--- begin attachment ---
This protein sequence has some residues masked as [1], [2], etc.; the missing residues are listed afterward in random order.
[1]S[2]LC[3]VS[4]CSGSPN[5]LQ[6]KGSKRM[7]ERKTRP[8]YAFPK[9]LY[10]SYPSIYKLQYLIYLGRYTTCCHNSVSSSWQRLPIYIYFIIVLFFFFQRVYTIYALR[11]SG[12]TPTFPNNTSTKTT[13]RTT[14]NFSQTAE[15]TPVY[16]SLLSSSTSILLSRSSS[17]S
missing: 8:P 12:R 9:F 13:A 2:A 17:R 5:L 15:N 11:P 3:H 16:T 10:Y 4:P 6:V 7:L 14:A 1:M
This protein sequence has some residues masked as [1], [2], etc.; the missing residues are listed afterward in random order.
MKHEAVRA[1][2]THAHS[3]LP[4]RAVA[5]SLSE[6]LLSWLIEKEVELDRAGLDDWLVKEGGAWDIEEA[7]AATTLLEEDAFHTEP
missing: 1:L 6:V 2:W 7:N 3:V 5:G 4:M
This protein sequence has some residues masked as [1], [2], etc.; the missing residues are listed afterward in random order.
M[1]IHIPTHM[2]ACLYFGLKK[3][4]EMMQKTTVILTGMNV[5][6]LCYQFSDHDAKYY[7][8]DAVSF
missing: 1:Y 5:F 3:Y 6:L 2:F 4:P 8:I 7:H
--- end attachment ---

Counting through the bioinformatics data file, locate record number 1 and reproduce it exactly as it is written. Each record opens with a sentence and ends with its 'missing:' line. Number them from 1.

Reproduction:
This protein sequence has some residues masked as [1], [2], etc.; the missing residues are listed afterward in random order.
[1]S[2]LC[3]VS[4]CSGSPN[5]LQ[6]KGSKRM[7]ERKTRP[8]YAFPK[9]LY[10]SYPSIYKLQYLIYLGRYTTCCHNSVSSSWQRLPIYIYFIIVLFFFFQRVYTIYALR[11]SG[12]TPTFPNNTSTKTT[13]RTT[14]NFSQTAE[15]TPVY[16]SLLSSSTSILLSRSSS[17]S
missing: 8:P 12:R 9:F 13:A 2:A 17:R 5:L 15:N 11:P 3:H 16:T 10:Y 4:P 6:V 7:L 14:A 1:M